Our goal is to make our tilapia the most water-neutral, and carbon-neutral, form of animal protein so that we all can enjoy the best nutrition for our bodies and be environmentally responsible in the process.

CEO Joe Sweeney

Sustainability Mission

Our mission is to be good stewards of the Earth by growing animal protein, a necessary part of human nutrition, for a growing population as efficiently as humanly possible.

Company Goals

  1. Grow the world’s most carbon neutral and water neutral form of naturally produced animal protein that is antibiotic free and hormone free
  2. Utilize effluent stream to fully utilize nutrients entering and leaving the farm
  3. Reduce eliminate the use of single use packaging or materials

While some of these goals are not yet achievable, we will work hard to meet these goals in the coming years.

With the world’s population predicted to increase to 9 billion people by 2050 — particularly in areas that have high rates of food insecurity — aquaculture, if responsibly developed and practiced, can make a significant contribution to global food security and economic growth,

Árni M. Mathiesen, Assistant Director-General
FAO Fisheries and Aquaculture Department

Fish provide excellent nutrition, USDA Dietary Guidelines for Americans suggest 8-12 ounces of seafood per week, but Americans on average only eat 2.7 ounces! We believe this is due to the lack of quality and affordable options.

Also, fish convert energy into protein more efficiently than any other livestock class:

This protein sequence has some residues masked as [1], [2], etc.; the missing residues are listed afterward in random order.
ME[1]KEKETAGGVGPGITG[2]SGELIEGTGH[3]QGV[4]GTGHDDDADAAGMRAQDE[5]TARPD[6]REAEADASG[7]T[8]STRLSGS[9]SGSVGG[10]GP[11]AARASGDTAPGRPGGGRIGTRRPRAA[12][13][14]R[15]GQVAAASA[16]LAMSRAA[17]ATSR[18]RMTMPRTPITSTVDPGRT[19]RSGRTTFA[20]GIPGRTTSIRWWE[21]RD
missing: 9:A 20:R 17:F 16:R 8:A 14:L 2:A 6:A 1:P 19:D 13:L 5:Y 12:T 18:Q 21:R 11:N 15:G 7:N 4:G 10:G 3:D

Eagle’s Catch goal is to make its’ tilapia the most carbon-neutral form of naturally produced animal protein in the world. Tilapia are already extremely efficient converters of energy – coupled with Eagle’s Catch efficient production systems, we are well on our way to reaching this goal.

Can’t we keep getting wild caught fish from the Oceans?

Wild caught seafood is the last major food source that is still predominantly wild harvested, but the unfortunate reality is we can no longer rely on the ocean to meet the needs of our population. Over-fishing has been slowly depleting the natural stocks and pollution is poisoning what is left. In fact, 93% of all wild stocks are either over-fished or maximally sustainable fished. Not only will aquaculture have to account for all growth in seafood consumption, but it will also have to start replacing wild caught as it continues to decline.

With this projected growth curve, economists predict the industry will grow faster than the rate of the economy, GDP, and population.

  1. Fish to 2030: Prospects for Fisheries and Aquaculture – a collaboration among the World Bank, Food and Agriculture Organization of the United Nations and International Food Policy Research Institute
  2. http://www.worldbank.org/en/news/press-release/2014/02/05/fish-farms-global-food-fish-supply-2030
  3. http://documents.worldbank.org/curated/en/2013/12/18882045/fish-2030-prospects-fisheries-aquaculture
  4. http://www.census.gov/population/international/data/idb/worldpoptotal.php
  5. http://www.nationalgeographic.com/foodfeatures/aquaculture/
  6. http://aquabounty.com/a-detrimental-disconnect-between-farming-land-and-sea/
  7. https://www.aquaculturealliance.org/what-we-do/why-it-matters/
  8. https://www.noaa.gov/education/resource-collections/ocean-coasts-education-resources/ocean-pollution